Are you caring for a litter of puppies or an orphaned puppy? Are your puppies ready to eat solid food? If so, you may be wondering what to feed puppies at 3-weeks of age.
Three-weeks of age usually marks the start of the weaning process. Since your puppy is starting to develop her vision and physical strength, it’s time for her to start being introduced to nutrition that her mother cannot provide.
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What To Feed Puppies At 3-weeks?
At three-weeks old, your puppy is literally starting to open her eyes to the world around her and stretch out her legs to explore it. With these new abilities comes the need for her to consume more calories in order to restore the energy she exerts.
As she begins decreasing her intake of her mother’s milk, your 3-week old puppy can now start expanding her diet to include solid food and water. Keep in mind that she needs to be drinking her mother’s milk for a few more weeks, so don’t cut her off from nursing cold-turkey.
You have a few options when it comes to the type of food you give your puppy. You can feed her dry food, semi-moist food or completely moist food. Most puppy experts recommend dry kibble food because it lasts longer, contains more fats and helps strengthen her teeth.
If you decide to give her dry kibble, remember that your puppy’s teeth are only just beginning to peek out from her gums; you need to soften her food or she will struggle to chew and digest it.
You can add water or a milk replacer to the dry food to turn it into mush.
Puppies require nearly twice the amount of energy that adult dogs do, and they need it condensed into portions that can fit in their tiny bellies. Don’t feed your puppies the adult dog food that their mother eats; it’s not good for them.
It’s always a good idea to consult with your vet before purchasing any specific brand of puppy food.
How Much Does She Need?
For the first two-weeks of her life, your puppy was sleeping 90% of the time and only moved if her mother picked her up by the scruff and put her somewhere. Now that she’s three-weeks old, she’s starting to gain mobility.
Learning how to walk requires a lot of energy. In order to build muscle and prevent energy depletion, your puppy needs to be consuming protein-rich calories.
Generally speaking, a 3-week old puppy needs to consume 80-90 calories for every pound of her body weight. You can use a pet scale (like this one) to weigh her on a daily basis so that you know how much puppy food to give her.
Your puppy needs to drink lots of water when she starts eating solid food. Water helps her stay energized while also aiding in digestion and body temperature regulation.
Just as plants need to be watered for growth, puppies need to remain hydrated if they are going to become a healthy dog.
Make sure she always has access to a shallow bowl filled with about half a cup of clean water. Refill her bowl every two hours or so, and pay attention to how much she is drinking from them so that you’re sure she’s drinking the right amount.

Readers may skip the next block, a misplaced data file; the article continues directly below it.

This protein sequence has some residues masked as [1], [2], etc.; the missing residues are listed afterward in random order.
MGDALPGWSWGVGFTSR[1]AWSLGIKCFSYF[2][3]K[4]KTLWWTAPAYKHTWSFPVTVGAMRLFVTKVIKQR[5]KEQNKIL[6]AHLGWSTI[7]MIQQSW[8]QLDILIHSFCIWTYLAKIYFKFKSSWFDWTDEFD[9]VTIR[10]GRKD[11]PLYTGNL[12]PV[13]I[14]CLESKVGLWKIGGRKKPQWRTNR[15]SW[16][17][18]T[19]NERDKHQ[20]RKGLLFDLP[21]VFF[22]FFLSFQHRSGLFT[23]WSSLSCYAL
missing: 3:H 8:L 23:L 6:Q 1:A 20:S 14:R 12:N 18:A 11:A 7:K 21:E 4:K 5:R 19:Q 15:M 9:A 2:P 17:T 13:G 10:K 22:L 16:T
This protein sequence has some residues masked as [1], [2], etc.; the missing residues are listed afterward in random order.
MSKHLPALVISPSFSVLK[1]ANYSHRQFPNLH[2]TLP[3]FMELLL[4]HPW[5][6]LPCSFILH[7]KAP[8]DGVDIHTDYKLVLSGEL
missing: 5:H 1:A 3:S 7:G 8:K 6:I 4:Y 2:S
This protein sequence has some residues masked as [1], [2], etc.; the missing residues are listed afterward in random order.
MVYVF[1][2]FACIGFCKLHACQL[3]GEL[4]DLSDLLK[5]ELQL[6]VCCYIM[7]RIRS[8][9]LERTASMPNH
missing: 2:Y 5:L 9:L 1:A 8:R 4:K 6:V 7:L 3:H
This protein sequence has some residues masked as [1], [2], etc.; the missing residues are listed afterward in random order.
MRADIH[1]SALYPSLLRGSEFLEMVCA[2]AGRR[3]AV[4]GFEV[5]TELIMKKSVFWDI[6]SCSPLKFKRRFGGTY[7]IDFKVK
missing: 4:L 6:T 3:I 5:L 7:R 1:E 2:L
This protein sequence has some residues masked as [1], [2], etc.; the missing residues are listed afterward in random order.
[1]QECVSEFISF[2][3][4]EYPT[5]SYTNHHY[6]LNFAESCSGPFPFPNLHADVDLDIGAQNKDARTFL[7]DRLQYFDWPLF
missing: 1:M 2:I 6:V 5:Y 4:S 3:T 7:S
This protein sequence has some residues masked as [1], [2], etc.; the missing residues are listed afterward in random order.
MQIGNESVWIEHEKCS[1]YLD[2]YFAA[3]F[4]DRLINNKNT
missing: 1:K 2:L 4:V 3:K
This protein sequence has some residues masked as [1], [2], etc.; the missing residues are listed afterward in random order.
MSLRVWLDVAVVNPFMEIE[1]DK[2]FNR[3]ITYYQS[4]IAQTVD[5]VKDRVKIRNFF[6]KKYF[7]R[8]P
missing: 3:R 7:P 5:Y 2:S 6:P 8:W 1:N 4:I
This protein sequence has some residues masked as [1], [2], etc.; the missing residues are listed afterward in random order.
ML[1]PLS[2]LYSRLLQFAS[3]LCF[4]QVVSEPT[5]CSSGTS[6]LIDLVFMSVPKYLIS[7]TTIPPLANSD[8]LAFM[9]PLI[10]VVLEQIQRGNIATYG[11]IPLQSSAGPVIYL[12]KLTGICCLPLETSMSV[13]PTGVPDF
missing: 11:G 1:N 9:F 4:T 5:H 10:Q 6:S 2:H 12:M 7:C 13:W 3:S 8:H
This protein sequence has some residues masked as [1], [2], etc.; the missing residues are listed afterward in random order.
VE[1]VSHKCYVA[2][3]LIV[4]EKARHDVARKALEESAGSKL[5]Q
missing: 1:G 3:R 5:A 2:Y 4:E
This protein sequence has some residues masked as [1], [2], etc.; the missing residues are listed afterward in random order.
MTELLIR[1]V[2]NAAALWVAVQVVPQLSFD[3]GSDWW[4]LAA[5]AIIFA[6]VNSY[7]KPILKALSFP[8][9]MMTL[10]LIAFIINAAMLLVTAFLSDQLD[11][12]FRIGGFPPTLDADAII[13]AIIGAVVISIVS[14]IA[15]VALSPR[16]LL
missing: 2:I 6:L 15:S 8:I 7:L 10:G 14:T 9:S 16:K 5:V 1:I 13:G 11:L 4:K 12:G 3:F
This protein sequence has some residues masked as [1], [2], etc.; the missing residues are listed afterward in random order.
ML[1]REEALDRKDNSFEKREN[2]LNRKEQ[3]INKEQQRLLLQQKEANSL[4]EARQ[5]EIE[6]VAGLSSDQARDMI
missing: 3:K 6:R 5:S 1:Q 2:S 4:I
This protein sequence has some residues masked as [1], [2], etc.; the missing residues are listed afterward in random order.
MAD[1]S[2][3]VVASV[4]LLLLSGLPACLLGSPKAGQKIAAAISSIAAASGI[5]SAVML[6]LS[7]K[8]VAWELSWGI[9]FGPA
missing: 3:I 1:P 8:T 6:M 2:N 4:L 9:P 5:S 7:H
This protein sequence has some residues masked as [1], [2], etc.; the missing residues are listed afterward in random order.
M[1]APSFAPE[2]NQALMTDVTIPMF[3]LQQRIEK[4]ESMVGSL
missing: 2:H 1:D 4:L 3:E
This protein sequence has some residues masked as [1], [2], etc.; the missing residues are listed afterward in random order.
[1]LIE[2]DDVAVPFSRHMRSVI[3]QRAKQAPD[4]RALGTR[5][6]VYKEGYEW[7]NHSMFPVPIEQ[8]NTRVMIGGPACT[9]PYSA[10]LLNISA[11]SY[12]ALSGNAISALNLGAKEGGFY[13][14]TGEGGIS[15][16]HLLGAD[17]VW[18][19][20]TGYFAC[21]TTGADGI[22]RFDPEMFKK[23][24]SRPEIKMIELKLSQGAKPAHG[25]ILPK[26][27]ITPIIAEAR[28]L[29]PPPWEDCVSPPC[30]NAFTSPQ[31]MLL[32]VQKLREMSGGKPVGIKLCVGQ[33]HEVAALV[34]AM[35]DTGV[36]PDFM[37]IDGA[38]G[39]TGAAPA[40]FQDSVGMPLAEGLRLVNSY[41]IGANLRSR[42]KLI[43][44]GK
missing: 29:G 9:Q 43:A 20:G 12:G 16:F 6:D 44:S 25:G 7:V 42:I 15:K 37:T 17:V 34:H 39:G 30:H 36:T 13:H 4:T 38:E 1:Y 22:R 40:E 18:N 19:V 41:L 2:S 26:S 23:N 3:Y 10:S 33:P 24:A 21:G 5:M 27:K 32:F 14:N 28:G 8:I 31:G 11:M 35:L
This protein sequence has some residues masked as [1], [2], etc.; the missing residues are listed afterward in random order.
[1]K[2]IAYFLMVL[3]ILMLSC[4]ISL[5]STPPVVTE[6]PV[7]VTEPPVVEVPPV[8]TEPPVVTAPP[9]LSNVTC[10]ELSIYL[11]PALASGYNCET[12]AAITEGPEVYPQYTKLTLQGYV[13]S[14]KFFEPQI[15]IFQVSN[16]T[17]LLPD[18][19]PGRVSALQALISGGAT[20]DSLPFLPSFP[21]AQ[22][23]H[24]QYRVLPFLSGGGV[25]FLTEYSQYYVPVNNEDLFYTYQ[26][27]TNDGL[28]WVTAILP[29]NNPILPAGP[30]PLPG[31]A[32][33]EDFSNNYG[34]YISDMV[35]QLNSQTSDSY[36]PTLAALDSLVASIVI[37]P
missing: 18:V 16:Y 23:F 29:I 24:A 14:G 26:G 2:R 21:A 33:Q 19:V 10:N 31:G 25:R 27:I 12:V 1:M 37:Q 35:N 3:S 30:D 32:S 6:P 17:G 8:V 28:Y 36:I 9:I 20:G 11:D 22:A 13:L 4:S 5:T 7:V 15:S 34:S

If it’s hot where you live, it’s even more important for you to make sure she is staying hydrated. Your puppy may not sweat, but she does pant it out. Give her extra water to regulate her body temperature and to restore her lost body water.
For the early weeks of your puppy’s life, she relies solely on the colostrum in her mother’s milk for nutrition. Colostrum provides puppies with nutrients and antibodies that help them build their immune systems while preventing disease and illness.
A dam naturally takes her litter through the weaning process, but humans often facilitate the process if they are planning to separate the puppies from their mother at a young age.
If you are caring for a puppy that has been severed from her mother prematurely, make sure you give her milk replacer until she is strong enough to consume solid food.
Toddler pups still have a lot to learn from their mother, and they need to continue to nurse for some time after you introduce them to solid food. However, continuing to nurse for more than 12-weeks can cause health complications for their mother.
Smaller breeds occasionally need to drink milk for longer periods than medium or large breeds. Always consult with your vet to make sure your puppy is ready before giving her solid food.
Nursing is an essential for all infant mammals, but they can’t rely on their mothers forever. When the puppies reach three or four-weeks of age, it is time for you to step in and gradually take over the mother’s feeding responsibilities.
- Mix some dry puppy food with some water or milk replacer to make it easy for her to chew, and make sure that she nurses less as each week goes by.
- Make sure your puppy always has access to a shallow bowl of clean water so that she can stay hydrated.
Of course, it’s a good idea to talk to your vet before making any decisions regarding your puppy’s nutrition. Keeping your pooch healthy and self-reliant during her childhood will make your bond stronger and last longer.
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